Greek word for "wine": οἶνος found in 1 Timothy 3 oinos


    1) wine

    2) metaph. fiery wine of God's wrath



    Greek word used for wine in Titus: πάροινος paroinos


    1) given to wine, drunken




    In 1 Timothy 3:3, the word used for "wine" is the same as in Titus, given to wine, drunken. So, why is it NOT okay for the Bishops to partake of wine, and okay for Deacons? This right here shows that the wine Paul is speaking about was alcoholic/fermented in nature. If it's not okay to drink alcoholic/fermented wine, then why are the Deacons NOT given to much wine?


    Oinos is the Greek word used in 1 Timothy 5:23. It's states a little wine, but none of know how much a little wine is. However, it was acceptable for Timothy to take it for his stomach.

    I was in the teetotaller bunch, but I am not now. I have NO DESIRE to drink any kind of alcohol, so I am not using my stance to support my drinking alcohol. But if others partake, that's their own business. I honestly wished they wouldn't, but I have no biblical support to support "teetotallism", IMHO.
     
    #15 convicted1, Jun 27, 2012
    Last edited by a moderator: Jun 27, 2012
  16. Yeshua1

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    the wine that Jesus changed the water into at cana would have been gold medal winning real wine though!

    And paul said that saints are to be filled/controlled by the Spirit, not the spirit of the vine, but the principle is laid out that God honors either wine for lunch, a beer in summer, or none at all!
     
  17. thomas15

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    I have always thought, without any reason other than my limited personal experiences, that at least some fundamental Baptist churches that insist on a no-drinking for members policy do so from within a calvanist theology, I know my local IFBC church is that way. Do you have any comments?

    Of course the Bible condems being drunk but I personally take Paul's advice to Timothy and have a little wine for the sake of the tummy. However I don't understand the attitude on the PB forum where some of the posters have avatars featuring their favorite brew.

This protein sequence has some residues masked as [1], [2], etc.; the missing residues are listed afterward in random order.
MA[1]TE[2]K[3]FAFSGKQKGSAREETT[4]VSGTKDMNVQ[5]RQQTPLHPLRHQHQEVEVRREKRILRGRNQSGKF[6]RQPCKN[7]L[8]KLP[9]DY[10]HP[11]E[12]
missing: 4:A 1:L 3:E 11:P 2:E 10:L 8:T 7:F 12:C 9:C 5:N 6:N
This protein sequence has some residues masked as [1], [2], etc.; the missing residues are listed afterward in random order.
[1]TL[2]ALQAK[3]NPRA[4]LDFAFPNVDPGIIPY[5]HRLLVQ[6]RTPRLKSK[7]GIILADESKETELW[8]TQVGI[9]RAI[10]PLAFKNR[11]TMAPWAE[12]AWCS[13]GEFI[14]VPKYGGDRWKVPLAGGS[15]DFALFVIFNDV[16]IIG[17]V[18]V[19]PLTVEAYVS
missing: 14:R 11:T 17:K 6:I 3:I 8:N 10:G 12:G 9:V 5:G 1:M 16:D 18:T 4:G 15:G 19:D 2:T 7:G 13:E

18. mont974x4

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    In my morning devotional today I re-read Romans 14. The Cal and Reformed views tend to take God at His Word. It isn't that we think God will save the elect regardless of our actions but that we lean heavily on God's grace in all things. This means recognizing that legalism, the Old Covenant, and the like are bondage to the NT believer. While we are free to drink and smoke and eat whatever we prefer a case by case basis, as the Spirit leads, as opposed to blanket abstinence which demeans the cross and makes the work of Christ a mockery.

    If we preach the whole council of the Word we would see the proper mix of freedom and responsibility which demands a higher standard than legalism. This is because it requires us to:
    1. Know God and what He says in total on an issue
    2. Know the people around us

    The reality is that my having a beer with my unbelieving neighbor causes fewer people to stumble than legalism ever will.
     
  19. Yeshua1

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    All some seee if the Christian that has a life of "dont", no movies, tv, drinking, card playing, no music except church music etc!

    Instead of the freedom to be able to chose wisely what is acceptable and what is not!
     
  20. convicted1

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    And we in the Arm/non-cal group don't take Him at His word? Please explain what you mean by that which I bolded, please.